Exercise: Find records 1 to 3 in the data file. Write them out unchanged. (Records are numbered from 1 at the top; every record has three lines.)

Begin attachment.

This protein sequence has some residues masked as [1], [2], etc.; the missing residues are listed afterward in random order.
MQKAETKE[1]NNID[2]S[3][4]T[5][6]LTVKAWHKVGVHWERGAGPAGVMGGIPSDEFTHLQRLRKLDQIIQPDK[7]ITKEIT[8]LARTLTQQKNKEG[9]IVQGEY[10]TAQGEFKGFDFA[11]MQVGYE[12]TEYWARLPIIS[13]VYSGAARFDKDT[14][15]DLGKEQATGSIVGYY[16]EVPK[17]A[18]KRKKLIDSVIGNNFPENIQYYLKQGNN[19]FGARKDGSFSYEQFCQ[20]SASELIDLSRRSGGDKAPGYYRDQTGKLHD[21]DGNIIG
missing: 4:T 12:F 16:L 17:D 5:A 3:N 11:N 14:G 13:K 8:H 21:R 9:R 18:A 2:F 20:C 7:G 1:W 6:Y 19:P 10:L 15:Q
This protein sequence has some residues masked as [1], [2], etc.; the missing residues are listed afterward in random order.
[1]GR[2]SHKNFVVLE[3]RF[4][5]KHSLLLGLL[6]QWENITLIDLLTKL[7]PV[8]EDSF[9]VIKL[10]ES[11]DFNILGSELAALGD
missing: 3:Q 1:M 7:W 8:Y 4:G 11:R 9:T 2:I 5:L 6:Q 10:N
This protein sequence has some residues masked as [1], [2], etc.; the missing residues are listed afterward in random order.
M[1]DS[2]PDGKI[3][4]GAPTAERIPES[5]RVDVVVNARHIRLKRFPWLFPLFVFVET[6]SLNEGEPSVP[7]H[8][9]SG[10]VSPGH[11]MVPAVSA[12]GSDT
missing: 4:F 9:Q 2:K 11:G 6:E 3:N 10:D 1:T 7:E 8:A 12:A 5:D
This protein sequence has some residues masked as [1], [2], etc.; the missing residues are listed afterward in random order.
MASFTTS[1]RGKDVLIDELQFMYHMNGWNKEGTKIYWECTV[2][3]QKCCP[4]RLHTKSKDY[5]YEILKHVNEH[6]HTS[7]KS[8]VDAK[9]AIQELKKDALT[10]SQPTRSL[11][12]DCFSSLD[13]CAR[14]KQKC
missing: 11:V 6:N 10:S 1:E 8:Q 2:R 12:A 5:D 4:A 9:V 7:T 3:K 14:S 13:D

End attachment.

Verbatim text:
This protein sequence has some residues masked as [1], [2], etc.; the missing residues are listed afterward in random order.
MQKAETKE[1]NNID[2]S[3][4]T[5][6]LTVKAWHKVGVHWERGAGPAGVMGGIPSDEFTHLQRLRKLDQIIQPDK[7]ITKEIT[8]LARTLTQQKNKEG[9]IVQGEY[10]TAQGEFKGFDFA[11]MQVGYE[12]TEYWARLPIIS[13]VYSGAARFDKDT[14][15]DLGKEQATGSIVGYY[16]EVPK[17]A[18]KRKKLIDSVIGNNFPENIQYYLKQGNN[19]FGARKDGSFSYEQFCQ[20]SASELIDLSRRSGGDKAPGYYRDQTGKLHD[21]DGNIIG
missing: 4:T 12:F 16:L 17:D 5:A 3:N 11:N 14:G 13:K 8:H 21:R 9:R 18:A 2:F 20:C 7:G 1:W 6:Y 19:P 10:L 15:Q
This protein sequence has some residues masked as [1], [2], etc.; the missing residues are listed afterward in random order.
[1]GR[2]SHKNFVVLE[3]RF[4][5]KHSLLLGLL[6]QWENITLIDLLTKL[7]PV[8]EDSF[9]VIKL[10]ES[11]DFNILGSELAALGD
missing: 3:Q 1:M 7:W 8:Y 4:G 11:R 9:T 2:I 5:L 6:Q 10:N
This protein sequence has some residues masked as [1], [2], etc.; the missing residues are listed afterward in random order.
M[1]DS[2]PDGKI[3][4]GAPTAERIPES[5]RVDVVVNARHIRLKRFPWLFPLFVFVET[6]SLNEGEPSVP[7]H[8][9]SG[10]VSPGH[11]MVPAVSA[12]GSDT
missing: 4:F 9:Q 2:K 11:G 6:E 3:N 10:D 1:T 7:E 8:A 12:A 5:D